“I believe these spaces speak volumes about the people that inhabit them. The arrangement of personal possessions in a room is reflective of the personality of its resident. Each room has a historical context, chronicling the lives of the people that interact daily in those spaces.”
The legend that is Andrew Tshabangu
Born in Soweto in 1966, Andrew Tshabangu’s is renowned for his photographs documenting the rituals of black communities in urban Africa. His work has been showcased in exhibitions worldwide and has touched the hearts of people everywhere. He has a unique fascination of normal peoples living spaces; photographing the interiors without the physical presence of the inhabitants.
The road to photography
Originally, Andrew applied to the Department of Drama at the University of the Witwatersrand (WITS) during the late 80’s. He didn’t get accepted and found that he needed to submit some form of artwork as part of the application. It was then that Andrew decided to apply at the Alexandra Community Art Centre to acquire the needed skills to create an artwork to use as an applications piece for Drama at WITS. “Through the evolving nature of my studies at the Community Art Centre that my involvement with photography started because I thought to myself that it’s easy to ‘just press a button’.”
Finding my voice
Little did he realize that this very thought would change his life forever! After finishing his studies at the Community Centre he started freelancing for New Nation (a publication now discontinued). It was while working there that he realized that he has to break away from photojournalism and become an independent photographer. Reading up on history, art, music, spirituality etc. has helped him develop his own voice as African photographer.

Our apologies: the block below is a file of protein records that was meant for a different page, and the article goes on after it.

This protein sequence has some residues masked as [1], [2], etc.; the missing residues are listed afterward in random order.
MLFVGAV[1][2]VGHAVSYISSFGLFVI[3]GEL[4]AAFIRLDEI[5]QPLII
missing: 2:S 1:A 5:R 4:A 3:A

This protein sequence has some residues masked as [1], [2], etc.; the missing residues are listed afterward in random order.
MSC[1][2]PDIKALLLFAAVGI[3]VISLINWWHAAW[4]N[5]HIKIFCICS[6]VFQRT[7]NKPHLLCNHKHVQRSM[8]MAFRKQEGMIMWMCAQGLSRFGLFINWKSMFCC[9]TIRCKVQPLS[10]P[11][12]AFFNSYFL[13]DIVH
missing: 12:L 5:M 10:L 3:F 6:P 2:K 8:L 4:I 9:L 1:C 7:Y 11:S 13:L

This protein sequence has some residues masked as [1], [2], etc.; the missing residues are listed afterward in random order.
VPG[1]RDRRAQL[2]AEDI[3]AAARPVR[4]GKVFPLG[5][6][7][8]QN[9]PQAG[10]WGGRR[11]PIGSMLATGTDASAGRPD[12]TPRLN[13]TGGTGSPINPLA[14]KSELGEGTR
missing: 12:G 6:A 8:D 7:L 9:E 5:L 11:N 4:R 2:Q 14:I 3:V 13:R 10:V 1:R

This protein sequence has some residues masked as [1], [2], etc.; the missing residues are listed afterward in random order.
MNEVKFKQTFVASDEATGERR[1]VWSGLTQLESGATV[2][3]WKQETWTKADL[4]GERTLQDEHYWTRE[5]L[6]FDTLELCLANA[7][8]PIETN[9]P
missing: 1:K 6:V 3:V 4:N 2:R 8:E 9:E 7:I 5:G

A new generation of South African photographers
The younger photographers of today are making an immense contribution to photography and art in general; thus, Andrew believes that the future of South African photography is in the safe hands of the new generations.
“Above all, one hopes that photography in this country will contribute to the project of nation building and humanism around the world.”
Currently, Andrew is working on a project titled ‘This water is ours’ for the future, there is a pipeline project called ‘Soweto on my mind’ which is inspired by Langston Hughes’s ‘Harlem on my mind’.
Andrew Tshabangu, though proud of his many achievements, is still a humble man with creative and inspirational projects planned for the future. We hope he keeps us up to date with his work so we can share them with you in the near future.